There's a word that has become popular in feminist circles these days: "mansplaining." The word is a mashup of "man" and "explaining" and refers to men who condescendingly explain the facts of life to women. So, for example, if a man believes a woman doesn't understand directions and slowly repeats those directions to a woman, he's mansplaining and, therefore, guilty of cruelty and stupidity.
Well, feminists, it's time to stop "feministsplaining" sex to men.
The #MeToo movement has been good for America. It's good that women who have been sexually assaulted and abused are coming forward; it's good that we're finally having conversations about the nature of consent and the problems with a casual hookup culture that obfuscates sexual responsibility. But the #MeToo movement hasn't stopped there. Men are now being pilloried for the sin of taking women too literally — of not reading women's minds.
Take, for example, "Grace," an anonymous woman who went on a rotten date with comedian Aziz Ansari. According to Grace, Ansari treated her abominably: He took her to dinner, gave her white wine instead of red, pushed her to come to his apartment and then engaged in a vigorous round of sexual activities to which she apparently consented. She eventually said no — and when she did, he stopped. Later, she suggested that Ansari hadn't obeyed her "non-verbal cues" — nonverbal cues that reportedly included undressing and then voluntarily servicing Ansari.
In the aftermath, Grace felt used. So she texted Ansari, explaining to him that she felt terrible about the date. "I want to make sure you're aware so maybe the next girl doesn't have to cry on the ride home," she said.
This is feministsplaining sex. Here's the problem: The condescension isn't earned. From Grace's story, it seems she was less than clear in her nonverbal communications but she wanted Ansari to read her mind — and that when he didn't, she therefore had leeway to lecture him about his sins and, more broadly, those of all men.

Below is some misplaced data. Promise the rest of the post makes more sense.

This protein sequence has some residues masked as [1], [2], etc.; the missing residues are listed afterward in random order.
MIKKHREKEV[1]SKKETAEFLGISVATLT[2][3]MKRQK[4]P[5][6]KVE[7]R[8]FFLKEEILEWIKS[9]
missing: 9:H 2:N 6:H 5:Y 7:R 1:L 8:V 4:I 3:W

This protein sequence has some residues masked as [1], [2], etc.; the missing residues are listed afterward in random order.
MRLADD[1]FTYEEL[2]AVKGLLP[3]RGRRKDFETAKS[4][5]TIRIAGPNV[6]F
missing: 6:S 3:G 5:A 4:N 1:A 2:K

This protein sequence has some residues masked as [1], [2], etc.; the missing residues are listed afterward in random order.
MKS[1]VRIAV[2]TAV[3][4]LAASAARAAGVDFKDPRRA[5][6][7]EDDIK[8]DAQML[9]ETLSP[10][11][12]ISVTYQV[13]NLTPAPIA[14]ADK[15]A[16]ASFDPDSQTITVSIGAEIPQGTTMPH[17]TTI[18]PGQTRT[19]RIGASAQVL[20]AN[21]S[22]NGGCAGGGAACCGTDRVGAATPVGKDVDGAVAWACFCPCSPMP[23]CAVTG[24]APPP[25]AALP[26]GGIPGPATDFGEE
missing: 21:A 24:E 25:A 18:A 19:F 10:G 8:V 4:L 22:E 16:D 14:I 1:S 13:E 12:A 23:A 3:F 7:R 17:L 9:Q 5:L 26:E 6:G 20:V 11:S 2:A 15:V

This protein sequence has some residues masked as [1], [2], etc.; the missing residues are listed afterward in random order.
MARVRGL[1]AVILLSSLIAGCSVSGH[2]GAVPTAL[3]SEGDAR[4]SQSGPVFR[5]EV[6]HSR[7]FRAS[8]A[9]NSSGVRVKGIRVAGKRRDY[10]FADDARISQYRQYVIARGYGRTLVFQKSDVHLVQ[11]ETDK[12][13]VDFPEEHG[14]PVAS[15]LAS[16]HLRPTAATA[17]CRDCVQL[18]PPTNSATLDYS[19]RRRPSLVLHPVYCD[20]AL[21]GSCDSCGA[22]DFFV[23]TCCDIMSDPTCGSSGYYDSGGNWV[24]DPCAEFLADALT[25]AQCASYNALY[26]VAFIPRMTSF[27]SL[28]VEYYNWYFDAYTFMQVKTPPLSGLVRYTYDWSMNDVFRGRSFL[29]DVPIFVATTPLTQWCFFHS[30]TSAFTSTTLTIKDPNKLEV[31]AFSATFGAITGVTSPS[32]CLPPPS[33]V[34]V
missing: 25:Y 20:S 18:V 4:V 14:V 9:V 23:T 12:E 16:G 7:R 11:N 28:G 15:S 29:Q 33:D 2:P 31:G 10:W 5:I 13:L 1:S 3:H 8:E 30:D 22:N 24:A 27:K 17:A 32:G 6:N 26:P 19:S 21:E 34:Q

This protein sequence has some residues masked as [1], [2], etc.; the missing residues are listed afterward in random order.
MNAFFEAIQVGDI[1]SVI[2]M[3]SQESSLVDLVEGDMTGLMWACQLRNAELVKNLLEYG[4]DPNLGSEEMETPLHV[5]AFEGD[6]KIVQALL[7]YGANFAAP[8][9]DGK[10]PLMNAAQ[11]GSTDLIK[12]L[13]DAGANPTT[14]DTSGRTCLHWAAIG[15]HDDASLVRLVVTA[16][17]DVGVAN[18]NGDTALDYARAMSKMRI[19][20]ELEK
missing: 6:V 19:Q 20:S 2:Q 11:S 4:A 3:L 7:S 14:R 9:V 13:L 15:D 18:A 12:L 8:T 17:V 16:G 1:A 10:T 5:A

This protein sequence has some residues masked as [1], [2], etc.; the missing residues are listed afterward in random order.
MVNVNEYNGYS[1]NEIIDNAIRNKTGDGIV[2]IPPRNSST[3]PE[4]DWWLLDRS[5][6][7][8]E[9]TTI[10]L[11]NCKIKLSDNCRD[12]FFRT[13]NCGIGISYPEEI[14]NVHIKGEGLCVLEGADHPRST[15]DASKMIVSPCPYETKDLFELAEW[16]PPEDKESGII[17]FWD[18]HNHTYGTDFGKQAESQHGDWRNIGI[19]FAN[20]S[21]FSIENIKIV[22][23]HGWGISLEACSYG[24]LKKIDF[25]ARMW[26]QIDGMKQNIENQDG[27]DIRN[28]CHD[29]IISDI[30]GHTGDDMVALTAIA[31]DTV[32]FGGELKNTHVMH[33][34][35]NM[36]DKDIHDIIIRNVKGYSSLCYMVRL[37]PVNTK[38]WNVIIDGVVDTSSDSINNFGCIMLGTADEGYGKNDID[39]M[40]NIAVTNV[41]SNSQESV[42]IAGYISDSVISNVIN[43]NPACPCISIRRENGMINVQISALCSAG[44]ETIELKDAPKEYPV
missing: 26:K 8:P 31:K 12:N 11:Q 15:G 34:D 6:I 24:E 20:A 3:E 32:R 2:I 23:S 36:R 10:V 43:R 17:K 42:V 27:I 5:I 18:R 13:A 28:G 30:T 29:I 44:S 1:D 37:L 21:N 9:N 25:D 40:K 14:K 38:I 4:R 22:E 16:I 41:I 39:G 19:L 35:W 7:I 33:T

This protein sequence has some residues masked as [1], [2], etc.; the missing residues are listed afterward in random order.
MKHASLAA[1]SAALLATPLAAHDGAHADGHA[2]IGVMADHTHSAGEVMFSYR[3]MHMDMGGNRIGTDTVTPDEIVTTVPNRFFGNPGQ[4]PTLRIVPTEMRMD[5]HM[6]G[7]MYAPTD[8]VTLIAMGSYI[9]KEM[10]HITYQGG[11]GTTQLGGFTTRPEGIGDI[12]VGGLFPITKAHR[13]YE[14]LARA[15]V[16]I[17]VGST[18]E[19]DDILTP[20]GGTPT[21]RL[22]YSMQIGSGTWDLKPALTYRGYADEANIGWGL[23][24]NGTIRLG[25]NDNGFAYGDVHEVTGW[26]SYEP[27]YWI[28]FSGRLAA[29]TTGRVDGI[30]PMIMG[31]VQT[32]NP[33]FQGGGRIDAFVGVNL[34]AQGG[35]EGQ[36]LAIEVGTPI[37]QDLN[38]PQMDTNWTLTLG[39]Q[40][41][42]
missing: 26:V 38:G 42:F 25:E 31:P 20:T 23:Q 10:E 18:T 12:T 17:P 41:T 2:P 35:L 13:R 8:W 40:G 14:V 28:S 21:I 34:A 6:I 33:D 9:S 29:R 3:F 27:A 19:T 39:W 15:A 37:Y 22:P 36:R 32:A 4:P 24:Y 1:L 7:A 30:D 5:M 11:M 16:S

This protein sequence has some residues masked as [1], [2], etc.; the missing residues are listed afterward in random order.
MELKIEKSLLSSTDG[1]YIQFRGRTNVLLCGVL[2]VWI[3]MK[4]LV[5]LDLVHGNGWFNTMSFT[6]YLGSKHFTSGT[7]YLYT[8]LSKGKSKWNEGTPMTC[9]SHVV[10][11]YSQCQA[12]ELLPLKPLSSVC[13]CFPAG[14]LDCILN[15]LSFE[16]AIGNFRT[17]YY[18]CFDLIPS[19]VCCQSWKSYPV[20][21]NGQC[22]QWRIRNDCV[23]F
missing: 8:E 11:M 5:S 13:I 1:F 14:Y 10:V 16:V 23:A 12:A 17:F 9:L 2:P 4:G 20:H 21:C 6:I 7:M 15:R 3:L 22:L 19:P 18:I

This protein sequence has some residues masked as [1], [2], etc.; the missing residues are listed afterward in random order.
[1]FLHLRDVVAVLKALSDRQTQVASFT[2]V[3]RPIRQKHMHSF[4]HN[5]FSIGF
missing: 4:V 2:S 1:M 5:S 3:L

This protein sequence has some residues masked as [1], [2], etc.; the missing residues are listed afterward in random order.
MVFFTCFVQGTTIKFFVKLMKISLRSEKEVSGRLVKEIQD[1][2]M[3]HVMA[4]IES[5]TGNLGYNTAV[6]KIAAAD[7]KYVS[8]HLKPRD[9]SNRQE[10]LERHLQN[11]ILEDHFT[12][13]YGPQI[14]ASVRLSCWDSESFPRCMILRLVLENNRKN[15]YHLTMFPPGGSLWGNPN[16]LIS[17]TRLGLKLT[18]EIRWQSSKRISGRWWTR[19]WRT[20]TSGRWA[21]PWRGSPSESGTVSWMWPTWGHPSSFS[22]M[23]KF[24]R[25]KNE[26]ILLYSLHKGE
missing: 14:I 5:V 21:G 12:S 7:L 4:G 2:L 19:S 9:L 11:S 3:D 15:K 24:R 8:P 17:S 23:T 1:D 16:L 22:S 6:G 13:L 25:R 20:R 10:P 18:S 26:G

It's not just Grace. Rachel Thompson of Mashable explained: "The responses to the woman's story are peppered with the word 'should.' She should have said no ... For many women, uttering an explicit 'no' is not as easy or straightforward as you might think." Well, as it turns out, reading minds is not quite as easy or straightforward as feminists might think. It was feminists who boiled down sexual relations to the issue of consent. Traditionalists always argued that physical intimacy and emotional intimacy ought to be linked. But they were accused of removing female agency with such linkage and condemned for "mansplaining."
How about this: no feministsplaining and no mansplaining when it comes to sex? How about we instead focus on communication between men and women? How about sexual partners demand more from one another than physical release so they aren't disappointed that they're being treated as sex objects? A system prizing love and commitment doesn't require nearly the amount of explanation as a system that dispenses with both.
Ben Shapiro, 34, is a graduate of UCLA and Harvard Law School, host of "The Ben Shapiro Show" and editor-in-chief of DailyWire.com. He is The New York Times best-selling author of "Bullies." He lives with his wife and two children in Los Angeles.